Wireless Access

Frequent Contributor II

AP, Controller and clients communication in ARUBA network infrastructure

Hi everyone,


I was thinking about how exactly frames/packets are being translated and moved between Client, AP and Controller in ARUBA network. So the following is my analysis, please correct or modify my flow so we can know exacly how ARUBA network elements are functioning.


We have to know that AP make GRE tunnel for to Controller for each SSID.


1st: Wireless Client with IP:1 and MAC:A wants to talk with Client 2.


2nd: Client 1 knows Client 2 IP address and used ARP to get Client 2 MAC address (note they are in same subnet/VLAN).


3rd: AP receives the packet , remove 802.11 header, add GREheader on top of the current IP header, then add GRE-IP header on top of the GRE header with (Sourc IP: 4) and (Dest IP: 3), add 802.3 header with Source (MAC: E) and Dest (MAC: C).


4th: The switch will know that (MAC: E) is connected to (port: x) and (MAC: C) is connected to (port: y). and it will forward the frame to the MC after tagging it with the VLAN ID, if VLAN 2 is not the native VLAN.


5th: MC will decapsulate the 802.3 header, however, it will record the frame source MAC address, then, it will check the IP header protocol type and know that this packet recived from the GRE tunnel associated with (MAC: E).


6th: the MC will removed GRE header and GRE-IP header and route the packet to (VLAN: 1) { because this is a vital function I THINK that using " no inter-vlan routing" will not affect it }.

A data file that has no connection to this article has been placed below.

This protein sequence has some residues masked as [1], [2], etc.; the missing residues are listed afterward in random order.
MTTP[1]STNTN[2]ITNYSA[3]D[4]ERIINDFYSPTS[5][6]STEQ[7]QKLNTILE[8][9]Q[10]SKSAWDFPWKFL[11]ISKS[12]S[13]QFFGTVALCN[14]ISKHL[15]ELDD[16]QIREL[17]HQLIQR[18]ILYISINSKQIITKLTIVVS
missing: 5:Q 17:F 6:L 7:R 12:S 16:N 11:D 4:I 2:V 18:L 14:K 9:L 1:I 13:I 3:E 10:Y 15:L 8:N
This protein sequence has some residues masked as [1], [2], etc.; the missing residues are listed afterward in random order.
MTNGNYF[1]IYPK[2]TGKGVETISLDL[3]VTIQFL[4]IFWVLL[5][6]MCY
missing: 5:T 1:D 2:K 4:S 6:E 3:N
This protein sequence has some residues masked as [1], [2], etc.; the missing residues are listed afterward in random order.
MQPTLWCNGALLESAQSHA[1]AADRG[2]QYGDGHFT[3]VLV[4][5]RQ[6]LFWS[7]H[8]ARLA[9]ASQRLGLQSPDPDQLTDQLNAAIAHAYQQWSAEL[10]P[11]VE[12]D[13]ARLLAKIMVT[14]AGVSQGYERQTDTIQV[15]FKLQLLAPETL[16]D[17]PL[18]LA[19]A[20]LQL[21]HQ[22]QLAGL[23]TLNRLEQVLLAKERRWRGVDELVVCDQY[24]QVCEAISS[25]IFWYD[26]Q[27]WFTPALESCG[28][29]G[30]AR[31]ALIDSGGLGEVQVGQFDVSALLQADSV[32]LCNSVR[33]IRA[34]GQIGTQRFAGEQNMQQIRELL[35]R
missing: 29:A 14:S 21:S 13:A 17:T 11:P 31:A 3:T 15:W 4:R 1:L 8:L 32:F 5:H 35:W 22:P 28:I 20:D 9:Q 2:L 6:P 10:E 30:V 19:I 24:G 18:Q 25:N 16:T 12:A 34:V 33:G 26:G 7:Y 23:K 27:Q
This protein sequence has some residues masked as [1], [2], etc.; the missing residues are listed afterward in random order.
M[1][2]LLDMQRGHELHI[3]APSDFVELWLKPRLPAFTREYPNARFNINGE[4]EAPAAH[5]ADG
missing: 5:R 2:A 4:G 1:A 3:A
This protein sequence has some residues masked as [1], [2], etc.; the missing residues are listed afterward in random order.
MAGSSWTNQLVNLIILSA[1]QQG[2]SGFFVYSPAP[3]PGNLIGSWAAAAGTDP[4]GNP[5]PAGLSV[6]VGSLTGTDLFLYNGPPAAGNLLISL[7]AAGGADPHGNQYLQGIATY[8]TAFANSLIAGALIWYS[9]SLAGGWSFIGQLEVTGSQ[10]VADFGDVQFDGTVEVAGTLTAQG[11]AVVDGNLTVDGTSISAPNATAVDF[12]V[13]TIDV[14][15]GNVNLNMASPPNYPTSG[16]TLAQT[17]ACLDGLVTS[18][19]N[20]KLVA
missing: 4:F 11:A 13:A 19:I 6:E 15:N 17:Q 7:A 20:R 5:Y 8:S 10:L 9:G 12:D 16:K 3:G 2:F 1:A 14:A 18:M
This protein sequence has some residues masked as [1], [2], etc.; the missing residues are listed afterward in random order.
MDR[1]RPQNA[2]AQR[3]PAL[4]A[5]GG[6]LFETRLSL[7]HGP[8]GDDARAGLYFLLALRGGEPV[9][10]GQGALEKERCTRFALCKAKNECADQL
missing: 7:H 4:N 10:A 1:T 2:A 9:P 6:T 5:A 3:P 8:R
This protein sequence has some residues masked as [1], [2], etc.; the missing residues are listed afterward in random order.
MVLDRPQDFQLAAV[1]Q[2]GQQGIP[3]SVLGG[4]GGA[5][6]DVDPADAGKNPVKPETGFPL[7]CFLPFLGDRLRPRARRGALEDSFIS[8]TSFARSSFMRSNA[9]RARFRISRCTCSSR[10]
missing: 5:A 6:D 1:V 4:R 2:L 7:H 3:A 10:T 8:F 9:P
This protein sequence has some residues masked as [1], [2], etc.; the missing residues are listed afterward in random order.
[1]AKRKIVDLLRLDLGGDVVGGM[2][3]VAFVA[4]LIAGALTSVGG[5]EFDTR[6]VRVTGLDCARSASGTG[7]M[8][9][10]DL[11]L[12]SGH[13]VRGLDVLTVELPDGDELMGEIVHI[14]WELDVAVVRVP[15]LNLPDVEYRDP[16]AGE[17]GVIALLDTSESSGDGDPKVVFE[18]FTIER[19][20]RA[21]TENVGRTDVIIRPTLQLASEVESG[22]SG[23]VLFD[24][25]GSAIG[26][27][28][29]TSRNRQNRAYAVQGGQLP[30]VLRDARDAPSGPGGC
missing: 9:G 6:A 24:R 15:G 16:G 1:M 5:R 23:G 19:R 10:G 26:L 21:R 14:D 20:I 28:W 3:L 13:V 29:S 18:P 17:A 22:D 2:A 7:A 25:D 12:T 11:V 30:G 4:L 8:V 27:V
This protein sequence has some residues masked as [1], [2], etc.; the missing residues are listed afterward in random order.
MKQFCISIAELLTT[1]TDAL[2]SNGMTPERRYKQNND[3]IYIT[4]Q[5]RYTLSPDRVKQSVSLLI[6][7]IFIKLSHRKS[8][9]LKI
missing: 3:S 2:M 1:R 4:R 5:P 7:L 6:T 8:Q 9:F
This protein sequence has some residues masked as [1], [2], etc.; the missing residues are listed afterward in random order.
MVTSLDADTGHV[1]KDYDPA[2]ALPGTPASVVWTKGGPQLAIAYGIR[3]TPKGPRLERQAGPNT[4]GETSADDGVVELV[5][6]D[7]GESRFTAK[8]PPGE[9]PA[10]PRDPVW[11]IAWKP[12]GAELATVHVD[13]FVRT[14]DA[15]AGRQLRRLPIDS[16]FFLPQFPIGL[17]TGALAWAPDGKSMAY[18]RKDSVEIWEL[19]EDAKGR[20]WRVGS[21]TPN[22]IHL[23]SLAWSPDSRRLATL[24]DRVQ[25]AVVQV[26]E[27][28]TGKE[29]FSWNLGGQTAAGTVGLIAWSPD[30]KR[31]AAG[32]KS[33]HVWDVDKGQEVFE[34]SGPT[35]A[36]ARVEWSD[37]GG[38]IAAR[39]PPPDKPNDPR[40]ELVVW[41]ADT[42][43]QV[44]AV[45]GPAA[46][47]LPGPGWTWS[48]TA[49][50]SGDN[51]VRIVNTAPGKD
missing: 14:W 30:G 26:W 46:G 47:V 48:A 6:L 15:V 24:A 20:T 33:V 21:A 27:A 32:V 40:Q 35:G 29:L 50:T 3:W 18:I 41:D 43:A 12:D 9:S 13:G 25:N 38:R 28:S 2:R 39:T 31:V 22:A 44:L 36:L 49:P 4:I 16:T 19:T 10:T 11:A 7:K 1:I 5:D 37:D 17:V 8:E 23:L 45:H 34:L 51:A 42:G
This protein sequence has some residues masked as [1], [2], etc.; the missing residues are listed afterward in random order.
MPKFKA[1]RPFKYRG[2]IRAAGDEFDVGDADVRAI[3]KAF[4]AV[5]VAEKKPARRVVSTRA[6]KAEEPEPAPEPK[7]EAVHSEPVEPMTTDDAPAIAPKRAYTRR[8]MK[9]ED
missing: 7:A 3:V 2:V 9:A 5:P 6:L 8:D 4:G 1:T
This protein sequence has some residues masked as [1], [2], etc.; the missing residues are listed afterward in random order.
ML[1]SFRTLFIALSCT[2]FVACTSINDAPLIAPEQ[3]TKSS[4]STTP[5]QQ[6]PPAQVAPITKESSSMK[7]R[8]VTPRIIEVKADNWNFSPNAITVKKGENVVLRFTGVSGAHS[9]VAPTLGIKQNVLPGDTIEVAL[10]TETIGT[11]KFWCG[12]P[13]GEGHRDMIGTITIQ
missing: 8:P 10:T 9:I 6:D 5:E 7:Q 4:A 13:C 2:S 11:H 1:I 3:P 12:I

7th: MC will use ARP to find the MAC address for the destination and Source IP address in the packet.


8th: MC will encapsulate the packet inside 802.3 frame header using source (MAC: A) and destination (MAC: B). and tag the frame with (VLAN: 1) if it is not the native VLAN.


9th: Switch receive the frame and register that (MAC: A) reside in (port: y). then forward the frame to (port: z).


10th: Client 2, send reply with Source (IP: 2 - MAC: B), destination (IP: 1 - MAC: A).


11th: Switch know that (MAC: A) is connected in (port: y) and so send the frame to that port.


12th: Controller receive the packet and know that the destination MAC address is connected to GRE interface that has (VLAN: 1 and MAC: D for the other end).


13th: Controller remove the 802.3 header and insert GRE header and then GRE-IP header with Source (IP: 3) Dest. (IP: 4) and insert the new 802.3 header with source (MAC: C) and Dest (MAC: E).


14th: Switch receive the frame and from previous step it knows that (MAC:E) is in (port: x).


15th: AP recive the frame and from the MAC address it know it belong to (SSID1) it removes the 802.3 header, GRE-IP header and  GRE header and insert 802.11 header using Tx address (MAC: E), Source (MAC: B) and Destination (MAC: A). 



This is how I understand ARUBA communication protocol, I need someone to correct me or sheer me if I am on the right way !! :S


I noticed that:


1- GRE tunnels are distingutioned using SSID MAC address on the AP. not using different IP-address (unless ARUBA is using port numbers or something like this somehow/somewhere in the packet).


2- Access point mac-address-table will be really big maybe even bigger than the switch it self.


3- due to this there is a lot of load on the MC.


4- (if IP is not configured on MC SSID's VLANs) MC should figure out each VLAN is mapped to which IP-Subnet from e.g. packets received from wireless client or DHCP server IP assignement so when it receives a packet from wired to wireless clients it can manage to forward it.



I hope this helps :smileyfrustrated:


Aruba Employee

Re: AP, Controller and clients communication in ARUBA network infrastructure

Eveything looks good... One minor correction...


We have to know that AP make GRE tunnel for to Controller for each SSID.


AALAP: AP makes GRE tunnel for each BSS. This means if you have 1 SSID broadcasting on A radio and b/g radio, then you will have 2 GRE tunnels for client traffic. You will always have 1 GRE tunnel per AP for heartbeats (6.x onwards).



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